WUFT News

Five little-known facts about daylight saving time

By on March 11th, 2013


Chris Peralta contributed audio reporting.

Though not made a federal law until 1966, the idea of daylight saving time came from Benjamin Franklin, according to National Geographic. Franklin noticed the sun rose earlier than he did while on a trip to France serving as U.S. ambassador. He wrote how resources could be saved if he and others awoke when daylight started instead of burning candles and oil late at night.

Germany was the first country to have time changes so as to save coal for the war effort during World War I. The U.S. standardized the yearly start and end of daylight saving time in 1918 for states that chose to institute it. Under the current U.S. law, the daylight time applies from 2 a.m. the second Sunday of March until 2 a.m. the first Sunday of November.

Here are five little-known facts about daylight saving time to make up for that lost hour of sleep Sunday.

  1. Not all states are required to observe daylight saving. In fact, Arizona, with the exception of the Navajo Nation, does not observe the time change due to heat. Hawaii, American Samoa, Guam, Puerto Rico, the Northern Mariana Islands and the Virgin Islands follow Arizona in not setting their clocks back.
  2. Florida Sen. Darren Soto filed a bill in February that proposed Florida keep its clock in daylight saving time year-round, according to News4Jax.com. He doesn’t expect the bill to pass, but he wants to start a conversation about the time change.
  3. A four-week extension of daylight time saved about 0.5 percent of the nation’s electricity per day, according to senior analyst Jeff Dowd and his colleagues at the U.S. Department of Energy in a 2008 report to Congress. This is a total of 1.3 trillion watt-hours that could power 100,000 households for a year, said Scientific American.
  4. It is disputed whether daylight saving time has health and safety benefits or drawbacks. The time change can have a negative effect on health with more traffic accidents, heart attacks, work accidents, suicide and sleep loss, according to Mother Nature Network. However, U.S. News Health states heart attacks decrease when gaining an hour of sleep and traffic accidents lessen during daylight saving time, as drivers do better with the extended daylight.
  5. Some countries also follow daylight saving time, but not all of these countries follow the time change on the same date. These differences in time make it difficult to coordinate time among countries. Look at timeanddate.com to see recent updates on countries following daylight saving time.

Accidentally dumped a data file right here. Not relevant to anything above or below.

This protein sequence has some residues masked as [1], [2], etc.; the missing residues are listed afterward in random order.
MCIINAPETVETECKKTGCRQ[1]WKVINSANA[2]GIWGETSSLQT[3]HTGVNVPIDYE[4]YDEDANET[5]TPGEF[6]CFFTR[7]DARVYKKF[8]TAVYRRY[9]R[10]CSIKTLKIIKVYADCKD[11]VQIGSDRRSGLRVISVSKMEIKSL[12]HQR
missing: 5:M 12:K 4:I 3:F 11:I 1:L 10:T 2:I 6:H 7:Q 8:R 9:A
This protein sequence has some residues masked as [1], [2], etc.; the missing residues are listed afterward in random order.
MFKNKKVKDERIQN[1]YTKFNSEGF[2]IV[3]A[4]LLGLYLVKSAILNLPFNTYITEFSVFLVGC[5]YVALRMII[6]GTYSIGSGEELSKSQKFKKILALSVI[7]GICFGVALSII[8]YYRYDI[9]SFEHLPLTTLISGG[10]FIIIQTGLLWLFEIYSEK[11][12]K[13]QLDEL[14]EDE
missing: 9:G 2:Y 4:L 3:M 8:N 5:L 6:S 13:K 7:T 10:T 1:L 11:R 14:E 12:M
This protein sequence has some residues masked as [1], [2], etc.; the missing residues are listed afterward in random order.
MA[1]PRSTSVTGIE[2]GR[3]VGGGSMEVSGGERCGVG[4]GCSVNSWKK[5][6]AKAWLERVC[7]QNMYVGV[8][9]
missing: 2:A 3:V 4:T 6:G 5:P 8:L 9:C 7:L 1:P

This entry was posted in Health and Science and tagged , , , , , , , , , , , , . Bookmark the permalink.
 

More Stories in Health and Science

Veterinarian Heather Case draws blood from a horse. Case is now legally able to
take controlled substances outside of clinics to administer care to patients thanks to the Veterinary Medicine Mobility Act.

New Controlled Substance Law A Relief For Veterinarians

The recently passed Veterinary Medicine Mobility Act has been celebrated by veterinarians. The new law allows vets to legally bring controlled substances, such as anesthesia and euthanasia, with them when working outside their clinics.


Isaiah Attah, a subject in "Terra Blight," was 13 years old during the film and is now 18. Attah was metal scavenging for extra money to pay for school.

University of Florida Alumni Shed Light on Electronic Waste

Environmental documentary to showcase in Rome this October. Director and community members share their thoughts on the impact of old electronics.


Samsun Lampotang (left) and David Lizdas practice using the simulator to deliver a dose of anesthesia. They believe this euiptment can be used to help military doctors practice difficult procedures with limited resources.

UF Researchers Develop “Mixed-Reality” Training Technology for Military

Experts at UF develop simulators to help military doctors by providing opportunities to practice techniques. The Department of Defense granted the research team $1.7 million to develop five simulators over five years.


Robot and avatar in SecondLife

Ocala Scientist Tests How People Trust Technology

Ocala-based scientist plans to begin government-funded simulation in June. The simulation will examine the trust humans have in robots.


Grief counselors were sent to Keystone Heights Junior/Senior High School, at 900 Orchid Ave., in Keystone Heights. Clay County School District is undertaking measures to improve their suicide prevention and intervention methods.

Clay County Schools Reassessing Suicide Prevention Resources

Following three student suicides this year, Clay County School District is launching an outreach initiative to help students, parents and school personnel identify at-risk students and link them with resources.


Thank you for your support

WUFT depends on the support of our community — people like you — to help us continue to provide quality programming to North Central Florida.
Become a Sustainer
I want to support FM 89.1/NPR
I want to support Florida's 5/PBS
Donate a Vehicle
Day Sponsorship Payments
Underwriting Payments